In Luke 18:9-14, Jesus told of two men who went down to worship. One was a publican and the other was a Pharisee.
The Pharisee was so proud of his religious heritage and his legalistic achievement that he looked up to Heaven and said to God (I am paraphrasing here):
“I thank you, Lord, that I am not like that sinner, for I have done this and I have done that and I have done the other thing and I really am a good guy.”
The publican came in, bowed his head in conviction over his sin, pounded his chest in repentance and said, “God have mercy on me, for I am a sinner.”
Jesus did not leave us guessing who was acceptable to God.
He said, in effect, that the repentant sinner went home justified before God, but not the Pharisee.
This is a very different conclusion from the one so many, even those who claim to be Christians, hold when it comes to people.
No wonder the Scripture emphasizes this distinguishing feature of the Christian faith in 1 John 1:8-9 when it says that, “if we claim to be without sin, we deceive ourselves and the truth is not in us. If we confess our sins, he [God] is faithful and just and will forgive us our sins.”
Why does the Scripture emphasize over and over again this whole idea of God loving repentant sinners?
First, because one of the pillars unique to the Christian faith is that we have all fallen short of God’s standard of perfection. Therefore anyone who claims to be perfect is not telling the truth or being realistic about his/her condition.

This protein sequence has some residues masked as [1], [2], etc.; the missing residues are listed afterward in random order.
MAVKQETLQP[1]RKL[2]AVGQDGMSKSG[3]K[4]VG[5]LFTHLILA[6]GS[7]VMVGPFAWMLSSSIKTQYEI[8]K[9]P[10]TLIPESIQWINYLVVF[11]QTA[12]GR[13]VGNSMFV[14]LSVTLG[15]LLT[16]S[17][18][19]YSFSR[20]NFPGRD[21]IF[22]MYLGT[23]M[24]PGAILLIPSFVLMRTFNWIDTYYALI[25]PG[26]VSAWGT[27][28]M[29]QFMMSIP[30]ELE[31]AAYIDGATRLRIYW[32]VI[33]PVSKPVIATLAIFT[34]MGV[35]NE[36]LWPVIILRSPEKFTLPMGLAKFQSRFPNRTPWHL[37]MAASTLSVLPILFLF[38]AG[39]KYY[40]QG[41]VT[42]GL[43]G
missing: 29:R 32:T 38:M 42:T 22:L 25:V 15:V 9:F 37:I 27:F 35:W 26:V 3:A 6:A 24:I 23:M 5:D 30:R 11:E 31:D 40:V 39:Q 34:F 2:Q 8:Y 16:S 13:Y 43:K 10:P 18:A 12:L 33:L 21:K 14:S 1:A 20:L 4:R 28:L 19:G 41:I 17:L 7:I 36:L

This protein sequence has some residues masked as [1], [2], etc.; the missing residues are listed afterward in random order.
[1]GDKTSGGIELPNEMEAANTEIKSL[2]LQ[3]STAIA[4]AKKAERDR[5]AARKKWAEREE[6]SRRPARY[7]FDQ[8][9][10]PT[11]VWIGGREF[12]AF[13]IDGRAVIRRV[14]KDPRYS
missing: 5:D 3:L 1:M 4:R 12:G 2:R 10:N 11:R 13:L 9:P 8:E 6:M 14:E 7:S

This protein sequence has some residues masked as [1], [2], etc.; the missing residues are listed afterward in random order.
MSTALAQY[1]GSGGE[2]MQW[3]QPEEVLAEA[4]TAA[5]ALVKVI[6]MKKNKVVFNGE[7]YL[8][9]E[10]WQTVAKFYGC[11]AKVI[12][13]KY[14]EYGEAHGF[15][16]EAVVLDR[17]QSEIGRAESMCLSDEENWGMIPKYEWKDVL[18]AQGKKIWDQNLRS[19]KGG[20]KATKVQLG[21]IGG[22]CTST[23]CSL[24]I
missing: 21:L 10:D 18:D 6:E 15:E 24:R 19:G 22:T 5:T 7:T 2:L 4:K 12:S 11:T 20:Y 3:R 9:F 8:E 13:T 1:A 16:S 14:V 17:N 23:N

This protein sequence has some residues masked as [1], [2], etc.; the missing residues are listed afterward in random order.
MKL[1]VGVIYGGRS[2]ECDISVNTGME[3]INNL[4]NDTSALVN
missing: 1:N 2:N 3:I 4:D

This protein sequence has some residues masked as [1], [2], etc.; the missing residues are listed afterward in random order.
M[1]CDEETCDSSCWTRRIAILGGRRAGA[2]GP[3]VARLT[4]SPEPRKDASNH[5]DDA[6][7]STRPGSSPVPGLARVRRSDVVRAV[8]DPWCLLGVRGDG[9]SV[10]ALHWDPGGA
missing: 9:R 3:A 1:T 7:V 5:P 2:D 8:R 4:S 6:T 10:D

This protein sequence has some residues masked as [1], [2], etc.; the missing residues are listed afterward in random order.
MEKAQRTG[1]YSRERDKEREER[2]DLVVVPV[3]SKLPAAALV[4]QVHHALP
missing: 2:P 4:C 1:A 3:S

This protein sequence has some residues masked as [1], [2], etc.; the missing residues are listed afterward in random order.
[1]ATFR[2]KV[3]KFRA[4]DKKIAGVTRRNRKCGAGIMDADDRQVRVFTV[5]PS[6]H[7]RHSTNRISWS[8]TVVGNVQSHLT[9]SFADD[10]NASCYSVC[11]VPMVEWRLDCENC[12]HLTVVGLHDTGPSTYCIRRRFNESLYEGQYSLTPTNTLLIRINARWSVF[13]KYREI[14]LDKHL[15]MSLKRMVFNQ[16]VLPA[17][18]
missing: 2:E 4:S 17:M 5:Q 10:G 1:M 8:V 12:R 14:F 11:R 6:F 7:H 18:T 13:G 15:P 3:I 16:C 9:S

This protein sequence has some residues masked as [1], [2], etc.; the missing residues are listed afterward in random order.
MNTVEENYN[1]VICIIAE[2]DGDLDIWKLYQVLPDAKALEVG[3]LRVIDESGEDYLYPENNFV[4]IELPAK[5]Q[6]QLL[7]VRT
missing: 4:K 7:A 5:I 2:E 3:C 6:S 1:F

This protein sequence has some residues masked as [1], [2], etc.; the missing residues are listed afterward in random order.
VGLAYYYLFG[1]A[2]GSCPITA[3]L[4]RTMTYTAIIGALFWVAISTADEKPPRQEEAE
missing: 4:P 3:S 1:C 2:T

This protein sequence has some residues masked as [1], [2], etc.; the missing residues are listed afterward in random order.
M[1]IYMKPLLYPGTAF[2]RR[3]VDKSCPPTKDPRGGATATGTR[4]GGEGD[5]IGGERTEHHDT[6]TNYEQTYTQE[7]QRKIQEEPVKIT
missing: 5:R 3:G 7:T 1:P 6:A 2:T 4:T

Again, the Bible says that Jesus came from Heaven to save sinners – that is confessed sinners. Jesus also said that those who do not realize that they are sick do not think they need a doctor. Those who do not recognize their sin and their need for forgiveness do not see their need for a Savior. Only those who recognize their sin will be justified before God – forgiven and restored.
As far as the Christian faith is concerned, the ones who know how to repent are near and dear to the heart of God, but the ones who rationalize or gloss over their sin will never know true salvation.
We have a clear example of this in the lives of two kings in the Bible. King Saul was very good on paper and looked so good outwardly. And then there was King David who messed up royally. The difference is that King David repented with tears, and the Bible notes that King David was a man after God’s own heart.
In a few months, our nation will be electing a whole slew of candidates for a variety of offices. Some conservatives are making judgments similar to the Pharisees by going for the picture-perfect, storybook, glossy outward façade. Be very careful and be sure when you pass judgment that you choose those who know how to repent and not those who are self-righteous.
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